Trunk-based development is software development strategy where engineers merge smaller changes more frequently into the main codebase and work off the trunk copy rather than work on long-lived feature branches.
With many engineers working in the same code-base, it's important to have a strategy for how individuals work together. To avoid overriding each other's changes, engineers create their own copy of the codebase, called branches. Following an analogy of a tree, the master copy is sometimes called the mainline or the trunk. The process of incorporating the changes of an individual's copy into the main master trunk is called merging.
To understand how trunk-based development, it's useful to first look at the alternative strategy, feature branch development.
In feature branch development, individual software developers or teams of engineers do not merge their new branch until a feature is complete, sometimes working for weeks or months at a time on a separate copy.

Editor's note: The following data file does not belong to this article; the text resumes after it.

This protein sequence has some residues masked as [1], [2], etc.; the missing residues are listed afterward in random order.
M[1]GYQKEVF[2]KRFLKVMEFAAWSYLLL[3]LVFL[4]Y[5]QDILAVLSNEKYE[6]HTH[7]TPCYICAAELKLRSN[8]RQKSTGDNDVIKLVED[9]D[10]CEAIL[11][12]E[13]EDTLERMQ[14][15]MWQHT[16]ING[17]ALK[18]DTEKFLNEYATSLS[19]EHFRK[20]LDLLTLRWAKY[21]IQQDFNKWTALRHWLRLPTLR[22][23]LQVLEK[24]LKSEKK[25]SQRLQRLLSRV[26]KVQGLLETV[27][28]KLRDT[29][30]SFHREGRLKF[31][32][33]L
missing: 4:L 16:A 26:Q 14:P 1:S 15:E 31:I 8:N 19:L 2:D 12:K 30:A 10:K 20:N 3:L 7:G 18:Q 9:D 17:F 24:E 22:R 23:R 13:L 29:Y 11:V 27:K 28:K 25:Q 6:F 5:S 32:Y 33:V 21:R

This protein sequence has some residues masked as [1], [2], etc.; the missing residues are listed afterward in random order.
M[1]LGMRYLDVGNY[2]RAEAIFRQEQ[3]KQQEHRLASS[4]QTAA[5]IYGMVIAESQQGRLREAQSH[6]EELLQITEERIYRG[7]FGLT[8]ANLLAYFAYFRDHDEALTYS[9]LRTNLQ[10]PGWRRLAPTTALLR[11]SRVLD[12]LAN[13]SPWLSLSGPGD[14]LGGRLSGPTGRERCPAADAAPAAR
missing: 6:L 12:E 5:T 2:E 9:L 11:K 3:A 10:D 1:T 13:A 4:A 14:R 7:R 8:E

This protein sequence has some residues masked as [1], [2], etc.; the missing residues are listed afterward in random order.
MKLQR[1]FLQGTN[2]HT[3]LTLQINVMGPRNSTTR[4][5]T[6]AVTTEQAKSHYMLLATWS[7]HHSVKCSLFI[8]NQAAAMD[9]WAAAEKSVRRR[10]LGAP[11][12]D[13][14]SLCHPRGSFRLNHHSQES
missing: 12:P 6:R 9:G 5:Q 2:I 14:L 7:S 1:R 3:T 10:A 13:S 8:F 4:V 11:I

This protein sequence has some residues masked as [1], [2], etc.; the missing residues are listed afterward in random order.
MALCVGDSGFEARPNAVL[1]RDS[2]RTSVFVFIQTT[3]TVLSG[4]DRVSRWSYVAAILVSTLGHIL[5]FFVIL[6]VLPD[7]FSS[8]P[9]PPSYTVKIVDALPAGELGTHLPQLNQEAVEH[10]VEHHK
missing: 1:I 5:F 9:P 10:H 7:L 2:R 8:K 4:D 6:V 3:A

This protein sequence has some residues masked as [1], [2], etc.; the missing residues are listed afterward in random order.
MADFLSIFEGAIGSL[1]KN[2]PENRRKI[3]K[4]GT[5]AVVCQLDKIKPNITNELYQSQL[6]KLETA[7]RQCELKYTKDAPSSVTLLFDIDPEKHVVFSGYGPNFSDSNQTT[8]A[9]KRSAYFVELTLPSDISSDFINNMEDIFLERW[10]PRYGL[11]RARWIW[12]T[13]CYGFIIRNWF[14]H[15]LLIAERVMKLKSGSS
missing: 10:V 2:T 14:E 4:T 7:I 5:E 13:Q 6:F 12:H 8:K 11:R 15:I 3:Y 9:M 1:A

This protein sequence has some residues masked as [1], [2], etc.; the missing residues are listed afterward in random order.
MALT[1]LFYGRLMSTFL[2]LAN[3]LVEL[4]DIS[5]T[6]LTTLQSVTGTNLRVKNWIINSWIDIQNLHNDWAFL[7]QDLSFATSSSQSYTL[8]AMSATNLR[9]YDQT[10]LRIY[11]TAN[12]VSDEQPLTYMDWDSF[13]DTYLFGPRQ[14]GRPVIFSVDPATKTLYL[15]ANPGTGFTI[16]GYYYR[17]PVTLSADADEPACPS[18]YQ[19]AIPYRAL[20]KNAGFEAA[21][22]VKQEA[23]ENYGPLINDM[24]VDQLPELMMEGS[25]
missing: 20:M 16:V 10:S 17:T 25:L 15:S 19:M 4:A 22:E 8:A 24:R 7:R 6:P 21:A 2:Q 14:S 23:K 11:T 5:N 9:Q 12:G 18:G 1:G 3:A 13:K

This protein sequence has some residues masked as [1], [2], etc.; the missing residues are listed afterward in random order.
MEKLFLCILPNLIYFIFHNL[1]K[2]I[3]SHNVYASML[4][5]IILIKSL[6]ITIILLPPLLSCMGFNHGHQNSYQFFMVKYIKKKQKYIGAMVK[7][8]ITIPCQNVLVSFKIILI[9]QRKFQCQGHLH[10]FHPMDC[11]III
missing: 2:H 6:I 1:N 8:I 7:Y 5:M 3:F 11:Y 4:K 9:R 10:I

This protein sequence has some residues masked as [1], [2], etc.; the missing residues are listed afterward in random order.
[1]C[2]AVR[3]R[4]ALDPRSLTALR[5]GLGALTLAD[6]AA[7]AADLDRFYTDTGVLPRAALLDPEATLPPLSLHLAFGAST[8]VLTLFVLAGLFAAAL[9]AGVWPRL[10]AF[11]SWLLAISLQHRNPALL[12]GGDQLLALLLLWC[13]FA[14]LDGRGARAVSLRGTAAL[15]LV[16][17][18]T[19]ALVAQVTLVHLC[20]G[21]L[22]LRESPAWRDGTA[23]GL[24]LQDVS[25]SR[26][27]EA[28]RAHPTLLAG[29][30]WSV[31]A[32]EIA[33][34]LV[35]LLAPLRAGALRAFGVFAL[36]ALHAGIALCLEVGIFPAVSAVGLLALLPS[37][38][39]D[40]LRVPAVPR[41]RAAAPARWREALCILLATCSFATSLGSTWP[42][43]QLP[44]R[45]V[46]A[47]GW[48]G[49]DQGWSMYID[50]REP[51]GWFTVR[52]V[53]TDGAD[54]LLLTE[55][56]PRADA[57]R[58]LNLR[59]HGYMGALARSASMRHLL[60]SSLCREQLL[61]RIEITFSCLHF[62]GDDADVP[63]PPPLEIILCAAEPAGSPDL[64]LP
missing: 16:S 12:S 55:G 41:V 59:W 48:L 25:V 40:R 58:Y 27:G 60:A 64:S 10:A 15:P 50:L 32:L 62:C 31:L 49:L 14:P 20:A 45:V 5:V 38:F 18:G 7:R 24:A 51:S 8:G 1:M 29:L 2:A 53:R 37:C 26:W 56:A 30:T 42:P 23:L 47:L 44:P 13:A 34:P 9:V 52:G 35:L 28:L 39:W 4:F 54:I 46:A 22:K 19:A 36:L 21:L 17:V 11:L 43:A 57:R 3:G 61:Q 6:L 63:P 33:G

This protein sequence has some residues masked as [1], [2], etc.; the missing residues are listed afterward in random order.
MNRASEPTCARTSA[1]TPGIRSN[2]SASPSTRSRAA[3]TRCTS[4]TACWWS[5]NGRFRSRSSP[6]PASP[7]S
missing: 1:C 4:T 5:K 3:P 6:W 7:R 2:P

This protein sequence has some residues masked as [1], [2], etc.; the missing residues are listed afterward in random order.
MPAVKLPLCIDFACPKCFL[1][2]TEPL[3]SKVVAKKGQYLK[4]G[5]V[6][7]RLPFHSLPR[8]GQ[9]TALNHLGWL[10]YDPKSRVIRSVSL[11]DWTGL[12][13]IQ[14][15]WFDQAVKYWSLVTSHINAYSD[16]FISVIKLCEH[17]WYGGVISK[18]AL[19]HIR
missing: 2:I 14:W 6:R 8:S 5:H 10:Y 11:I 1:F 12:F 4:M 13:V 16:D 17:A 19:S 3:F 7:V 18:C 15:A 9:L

This long stretch of time can make the process of merging difficult because the trunk or master has likely changed due to other engineers merging their code changes. This can result in a lengthy code review process where the changes in different pull requests are analyzed to resolved merge conflicts.
Trunk-based development takes a more continuous delivery approach to software development, and branches are short-lived and merged as frequently as possible. The branches are smaller because they often contain only a part of a feature. These short-lived branches make the process of merging easier because there is less time for divergence between the main trunk and the branch copies.
Thus, trunk-based development is a methodology for releasing new features and small changes quickly while helping to avoid length bug fixes and "merge hell". It is a growing popular devops practice among agile development teams, and is often paired with feature flags to ensure that any new features can be rolled back quickly and easily if any bugs are discovered.
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